Have you ever accidentally put gas/oil mix in your lawn mower, instead of regular gas? Don’t be worried; it happens pretty frequently. However, using the incorrect fuel can seriously harm your lawn mower’s engine and reduce its performance.
This article will walk you through the stages of dealing with this common blunder and preventing it from happening again.
Signs of Using the Wrong Fuel
If you accidentally put gas/oil mix in your lawn mower, you may notice some signs that indicate the use of the wrong fuel. It’s important to recognize these signs early on to prevent any further damage to your lawn mower.
The lawn mower may refuse to start, or it may stall after a brief period of operation. The engine may also emit a knocking or pinging sound.
Smoke and Exhaust Issues
The lawn mower may produce excessive smoke or emit a foul smell due to incomplete fuel combustion.
Using the wrong fuel may cause permanent damage to the engine. You may notice metal shavings in the oil when checking the dipstick, or the engine may seize up entirely.
What to Do If You Accidentally Put Gas/Oil Mix In Lawn Mower?
Accidental gas/oil mix in a lawn mower can lead to spark plug fouling, recognized by a black coating.
Always double-check the fuel type and label to prevent this error, especially if you have multiple containers. Being attentive when fueling your lawn mower is crucial to avoid damaging it.
Step-1. Stop the Mower
First and foremost, stop the lawn mower immediately. Continuing to run the engine can cause further damage.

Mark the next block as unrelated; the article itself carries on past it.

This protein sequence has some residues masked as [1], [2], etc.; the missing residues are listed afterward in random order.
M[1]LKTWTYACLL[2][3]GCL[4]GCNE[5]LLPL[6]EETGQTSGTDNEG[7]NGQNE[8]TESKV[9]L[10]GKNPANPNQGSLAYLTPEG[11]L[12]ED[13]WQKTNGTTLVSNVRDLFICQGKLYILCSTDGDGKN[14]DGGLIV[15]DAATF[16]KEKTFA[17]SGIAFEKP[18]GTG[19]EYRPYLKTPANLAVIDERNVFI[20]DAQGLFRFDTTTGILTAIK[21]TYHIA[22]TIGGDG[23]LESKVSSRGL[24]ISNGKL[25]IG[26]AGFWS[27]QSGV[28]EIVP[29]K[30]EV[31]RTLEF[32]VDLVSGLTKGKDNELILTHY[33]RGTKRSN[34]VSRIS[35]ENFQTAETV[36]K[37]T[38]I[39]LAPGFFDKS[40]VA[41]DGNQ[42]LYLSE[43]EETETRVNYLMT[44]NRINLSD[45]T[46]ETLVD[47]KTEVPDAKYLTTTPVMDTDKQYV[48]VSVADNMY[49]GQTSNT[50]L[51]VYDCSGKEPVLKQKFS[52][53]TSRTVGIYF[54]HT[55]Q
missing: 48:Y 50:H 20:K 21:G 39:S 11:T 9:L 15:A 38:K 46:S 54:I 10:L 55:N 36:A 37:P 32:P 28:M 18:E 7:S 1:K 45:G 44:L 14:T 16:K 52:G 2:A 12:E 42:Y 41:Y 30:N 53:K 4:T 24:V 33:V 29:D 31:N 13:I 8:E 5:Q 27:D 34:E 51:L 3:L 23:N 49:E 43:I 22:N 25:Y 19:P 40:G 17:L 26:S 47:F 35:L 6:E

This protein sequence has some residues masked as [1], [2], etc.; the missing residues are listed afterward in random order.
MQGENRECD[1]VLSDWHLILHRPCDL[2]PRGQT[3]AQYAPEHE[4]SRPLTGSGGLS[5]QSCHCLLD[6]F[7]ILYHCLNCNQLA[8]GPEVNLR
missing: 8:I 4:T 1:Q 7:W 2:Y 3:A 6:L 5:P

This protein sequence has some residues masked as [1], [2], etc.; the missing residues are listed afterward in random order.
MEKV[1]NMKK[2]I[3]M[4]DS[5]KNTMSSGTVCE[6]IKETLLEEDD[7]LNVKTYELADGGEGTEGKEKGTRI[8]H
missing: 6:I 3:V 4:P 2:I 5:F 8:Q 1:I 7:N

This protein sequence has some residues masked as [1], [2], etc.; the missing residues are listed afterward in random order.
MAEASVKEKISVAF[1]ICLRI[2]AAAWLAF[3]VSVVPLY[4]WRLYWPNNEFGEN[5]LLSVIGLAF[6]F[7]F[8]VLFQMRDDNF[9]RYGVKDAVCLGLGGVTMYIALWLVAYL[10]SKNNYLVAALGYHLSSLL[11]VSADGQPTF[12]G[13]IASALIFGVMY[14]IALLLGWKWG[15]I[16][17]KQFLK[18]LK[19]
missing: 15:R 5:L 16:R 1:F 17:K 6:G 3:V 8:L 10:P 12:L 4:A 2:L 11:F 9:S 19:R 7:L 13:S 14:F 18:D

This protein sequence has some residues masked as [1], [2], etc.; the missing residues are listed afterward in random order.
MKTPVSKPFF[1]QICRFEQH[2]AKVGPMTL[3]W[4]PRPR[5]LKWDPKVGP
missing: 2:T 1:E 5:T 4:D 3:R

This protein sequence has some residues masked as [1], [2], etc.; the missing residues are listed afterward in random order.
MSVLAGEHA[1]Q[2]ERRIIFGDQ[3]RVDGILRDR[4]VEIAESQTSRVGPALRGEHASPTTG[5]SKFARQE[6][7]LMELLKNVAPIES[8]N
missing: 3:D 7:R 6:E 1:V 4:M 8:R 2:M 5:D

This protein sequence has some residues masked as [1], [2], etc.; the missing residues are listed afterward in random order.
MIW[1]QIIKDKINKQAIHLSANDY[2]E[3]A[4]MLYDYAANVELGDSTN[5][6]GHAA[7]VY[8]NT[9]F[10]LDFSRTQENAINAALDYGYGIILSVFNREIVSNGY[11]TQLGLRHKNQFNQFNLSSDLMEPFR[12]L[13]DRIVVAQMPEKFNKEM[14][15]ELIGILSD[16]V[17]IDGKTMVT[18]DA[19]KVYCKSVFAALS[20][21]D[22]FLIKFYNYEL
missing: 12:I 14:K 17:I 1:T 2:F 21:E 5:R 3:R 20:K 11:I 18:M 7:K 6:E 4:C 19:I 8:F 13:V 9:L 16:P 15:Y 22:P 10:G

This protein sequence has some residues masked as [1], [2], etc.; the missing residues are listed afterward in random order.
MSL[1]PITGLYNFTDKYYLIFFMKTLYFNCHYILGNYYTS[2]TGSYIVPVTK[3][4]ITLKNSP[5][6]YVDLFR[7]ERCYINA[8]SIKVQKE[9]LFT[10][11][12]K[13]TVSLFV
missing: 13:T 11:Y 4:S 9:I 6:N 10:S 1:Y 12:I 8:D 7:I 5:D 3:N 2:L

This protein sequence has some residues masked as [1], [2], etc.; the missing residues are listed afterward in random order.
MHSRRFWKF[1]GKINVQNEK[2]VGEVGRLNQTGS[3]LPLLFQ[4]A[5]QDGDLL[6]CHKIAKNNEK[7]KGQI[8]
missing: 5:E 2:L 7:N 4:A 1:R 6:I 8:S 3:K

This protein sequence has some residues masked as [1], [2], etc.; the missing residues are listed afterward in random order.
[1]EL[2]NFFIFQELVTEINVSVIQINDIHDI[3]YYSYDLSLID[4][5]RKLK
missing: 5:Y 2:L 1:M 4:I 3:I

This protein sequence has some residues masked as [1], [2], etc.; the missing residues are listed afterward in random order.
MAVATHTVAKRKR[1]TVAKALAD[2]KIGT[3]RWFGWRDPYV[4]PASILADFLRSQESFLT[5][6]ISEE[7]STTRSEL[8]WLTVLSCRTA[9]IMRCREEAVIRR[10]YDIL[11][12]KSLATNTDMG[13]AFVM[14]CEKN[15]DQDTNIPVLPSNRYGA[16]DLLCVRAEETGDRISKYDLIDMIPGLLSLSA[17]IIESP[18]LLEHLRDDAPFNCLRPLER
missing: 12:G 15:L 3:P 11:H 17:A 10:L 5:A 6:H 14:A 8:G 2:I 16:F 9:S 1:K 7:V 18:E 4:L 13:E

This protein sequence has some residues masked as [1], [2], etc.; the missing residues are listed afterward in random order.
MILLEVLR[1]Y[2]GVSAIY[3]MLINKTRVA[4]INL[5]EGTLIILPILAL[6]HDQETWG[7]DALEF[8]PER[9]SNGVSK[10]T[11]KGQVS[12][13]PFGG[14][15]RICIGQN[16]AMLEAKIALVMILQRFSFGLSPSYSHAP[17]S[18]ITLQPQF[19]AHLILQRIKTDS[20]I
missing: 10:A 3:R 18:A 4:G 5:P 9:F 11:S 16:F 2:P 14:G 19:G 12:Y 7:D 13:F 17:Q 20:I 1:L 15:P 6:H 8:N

Step-2. Remove the Spark Plug
This is an important safety measure. Removing the spark plug ensures that the engine won’t start accidentally while you’re working on it.
Step-3. Drain the Fuel
After that, it’s time to drain the gas/oil mix from the tank. You will need a container to store the mixture and a pair of pliers or a crescent wrench. Here are the steps to follow:
- Find a level surface to park your lawn mower on.
- Remove the spark plug cable to ensure no accidental starts.
- Locate the fuel tank and place the container right under the tank to collect the mixture.
- Use pliers or a crescent wrench to grasp the fuel line and remove it from the carburetor. Make sure to keep the line above the tank so that the gas/oil mix doesn’t spill onto the lawn mower.
- Once you’ve removed the fuel line, let the remaining gas/oil mixture drain into the container. This may take several minutes, depending on how much fuel is in the mower.
- When the tank is empty, replace the fuel line and secure the clamp or hose.
Step-4. Cleaning the Fuel System
After draining the gas/oil mix from your lawn mower, it is essential to clean the fuel system to prevent any issues that may arise from the previous mixture. A dirty carburetor can cause performance problems, and a clogged fuel filter can hinder fuel flow.
Cleaning the carburetor:
- Carefully remove the carburetor from the engine.
- Disassemble the carburetor components.
- Soak them in carburetor cleaner.
- Use a small brush to scrub away debris.
- Be gentle to avoid damaging small parts.